Pharmaceutical International News - May 2012
Cholera Bacteria Research Could Launch New Drugs
Posted by Paul Fiddian - Pharmaceutical International's Lead Reporter on 31/05/2012 - 09:15:00
US-based scientists have discovered how Vibrio cholera, the bacteria behind cholera infections, can resist a fundamental human immune response mechanism. As a result, a new generation of cholera drug treatments could emerge, capable of directing immune systems to kill off these infections.
Cholera is contracted by millions around the world every single year and, especially rife in undeveloped nations, it's responsible for many thousands of deaths. Transmitted mainly through contaminated water and food supplies, it's capable of inducing extreme dehydration after intense, episodic vomiting and diarrhoea spells.
Efficient water treatment processes have all but eradicated cholera within developed nations but, elsewhere, it remains a major problem.
Based at the University of Texas, the scientists have found out that, in order to get past the immune system, the Vibrio cholera bacteria adds a layer of amino acids to its outer shell. These amino acids modify the bacteria's electrical status from negative to neutral and, since the peptide molecules used to counter infections are positively charged, the bacteria deflects them away and continues on its journey uninhibited.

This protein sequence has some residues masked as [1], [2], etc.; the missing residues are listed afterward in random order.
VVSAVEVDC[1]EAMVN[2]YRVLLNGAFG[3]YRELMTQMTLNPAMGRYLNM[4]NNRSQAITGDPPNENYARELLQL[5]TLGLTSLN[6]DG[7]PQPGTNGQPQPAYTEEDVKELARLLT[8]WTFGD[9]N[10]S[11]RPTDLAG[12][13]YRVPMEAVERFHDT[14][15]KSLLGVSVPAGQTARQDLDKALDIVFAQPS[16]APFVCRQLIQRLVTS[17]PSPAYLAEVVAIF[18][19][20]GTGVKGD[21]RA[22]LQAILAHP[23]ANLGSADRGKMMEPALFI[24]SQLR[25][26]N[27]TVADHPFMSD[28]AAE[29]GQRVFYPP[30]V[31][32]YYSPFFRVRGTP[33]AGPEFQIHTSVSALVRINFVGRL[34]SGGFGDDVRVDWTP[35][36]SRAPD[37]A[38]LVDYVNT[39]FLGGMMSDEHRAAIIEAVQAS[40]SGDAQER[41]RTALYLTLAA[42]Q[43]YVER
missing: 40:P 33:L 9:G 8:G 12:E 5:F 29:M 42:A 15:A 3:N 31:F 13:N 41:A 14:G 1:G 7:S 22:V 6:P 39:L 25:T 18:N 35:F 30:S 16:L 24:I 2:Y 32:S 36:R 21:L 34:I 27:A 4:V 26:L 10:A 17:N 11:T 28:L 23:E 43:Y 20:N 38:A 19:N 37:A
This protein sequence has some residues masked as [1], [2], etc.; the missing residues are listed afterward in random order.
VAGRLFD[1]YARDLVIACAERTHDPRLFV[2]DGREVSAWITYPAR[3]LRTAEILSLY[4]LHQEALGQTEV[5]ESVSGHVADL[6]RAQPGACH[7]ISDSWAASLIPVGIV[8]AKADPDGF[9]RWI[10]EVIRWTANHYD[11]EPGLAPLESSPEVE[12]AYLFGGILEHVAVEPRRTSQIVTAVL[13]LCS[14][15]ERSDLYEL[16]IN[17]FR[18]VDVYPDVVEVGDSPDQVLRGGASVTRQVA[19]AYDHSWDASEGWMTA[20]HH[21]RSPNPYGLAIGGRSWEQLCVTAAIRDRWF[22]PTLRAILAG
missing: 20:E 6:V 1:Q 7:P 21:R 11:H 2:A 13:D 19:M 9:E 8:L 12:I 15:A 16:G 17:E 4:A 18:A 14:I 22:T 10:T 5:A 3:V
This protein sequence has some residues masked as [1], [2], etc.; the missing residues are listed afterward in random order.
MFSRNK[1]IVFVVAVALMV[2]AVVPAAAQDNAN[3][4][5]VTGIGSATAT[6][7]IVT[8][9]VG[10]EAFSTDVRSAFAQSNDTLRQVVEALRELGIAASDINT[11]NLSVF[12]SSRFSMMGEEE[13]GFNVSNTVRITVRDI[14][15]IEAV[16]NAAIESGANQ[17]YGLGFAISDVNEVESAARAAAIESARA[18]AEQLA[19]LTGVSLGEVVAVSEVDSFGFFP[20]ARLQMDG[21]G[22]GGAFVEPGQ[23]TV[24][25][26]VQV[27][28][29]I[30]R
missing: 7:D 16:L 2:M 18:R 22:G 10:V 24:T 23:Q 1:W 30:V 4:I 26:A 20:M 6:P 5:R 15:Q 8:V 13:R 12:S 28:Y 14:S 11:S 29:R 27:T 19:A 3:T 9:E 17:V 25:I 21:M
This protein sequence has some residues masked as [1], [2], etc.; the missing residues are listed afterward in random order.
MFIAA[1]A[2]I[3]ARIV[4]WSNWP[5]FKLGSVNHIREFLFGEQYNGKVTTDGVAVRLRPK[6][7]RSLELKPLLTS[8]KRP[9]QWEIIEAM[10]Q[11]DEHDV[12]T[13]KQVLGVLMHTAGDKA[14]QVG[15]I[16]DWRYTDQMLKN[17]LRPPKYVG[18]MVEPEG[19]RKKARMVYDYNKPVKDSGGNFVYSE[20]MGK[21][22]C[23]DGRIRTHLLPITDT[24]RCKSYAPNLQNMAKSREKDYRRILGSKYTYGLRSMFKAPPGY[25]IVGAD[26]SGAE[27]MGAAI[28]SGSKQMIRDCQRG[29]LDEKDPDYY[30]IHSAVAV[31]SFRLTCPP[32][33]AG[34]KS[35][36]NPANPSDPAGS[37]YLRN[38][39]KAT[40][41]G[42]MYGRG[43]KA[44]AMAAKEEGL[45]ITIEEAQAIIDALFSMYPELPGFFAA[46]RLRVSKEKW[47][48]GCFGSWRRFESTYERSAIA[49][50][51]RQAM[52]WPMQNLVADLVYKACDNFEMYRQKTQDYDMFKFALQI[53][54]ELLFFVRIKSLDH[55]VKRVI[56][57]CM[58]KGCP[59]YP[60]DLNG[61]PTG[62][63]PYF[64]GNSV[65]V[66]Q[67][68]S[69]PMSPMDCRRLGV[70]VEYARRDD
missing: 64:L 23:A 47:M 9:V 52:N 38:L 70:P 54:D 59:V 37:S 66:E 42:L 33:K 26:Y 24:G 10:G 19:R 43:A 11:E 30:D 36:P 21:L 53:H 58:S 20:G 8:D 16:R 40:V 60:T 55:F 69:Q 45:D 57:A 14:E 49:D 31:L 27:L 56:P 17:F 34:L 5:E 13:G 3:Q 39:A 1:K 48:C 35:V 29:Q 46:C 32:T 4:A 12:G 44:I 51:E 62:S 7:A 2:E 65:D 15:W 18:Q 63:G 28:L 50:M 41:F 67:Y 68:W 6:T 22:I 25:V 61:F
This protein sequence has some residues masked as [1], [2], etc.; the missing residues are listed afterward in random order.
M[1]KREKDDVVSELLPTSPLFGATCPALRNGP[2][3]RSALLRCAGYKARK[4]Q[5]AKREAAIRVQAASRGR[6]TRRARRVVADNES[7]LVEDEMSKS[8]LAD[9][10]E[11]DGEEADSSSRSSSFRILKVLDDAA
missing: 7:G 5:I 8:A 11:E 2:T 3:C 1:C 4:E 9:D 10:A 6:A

While the fact that the cholera bacteria resists the immune system's attempts to block it has been known for some time, the University of Texas reports that, prior to its discovery, no one else has previously been able to explain the process.
New Cholera Drugs
Such knowledge could now provide a platform for effective new cholera drug treatments to be developed.
"If you understand the mechanism, the bacterial target, you're more likely to be able to design an effective antibiotic", head researcher Stephen Trent explained in a University of Texas press release issued at the end of May 2012.
He added: "If we can go directly at these amino acids that it uses to protect against us, and then allow our own innate immune system to kill the bug, there could be less selection pressure." To that end, Trent and his colleagues are now on the search for compounds capable of encouraging this response and Pharma News will report further on their research in future News Items.
Vibrio cholera image copyright Dartmouth Electron Microscope Facility
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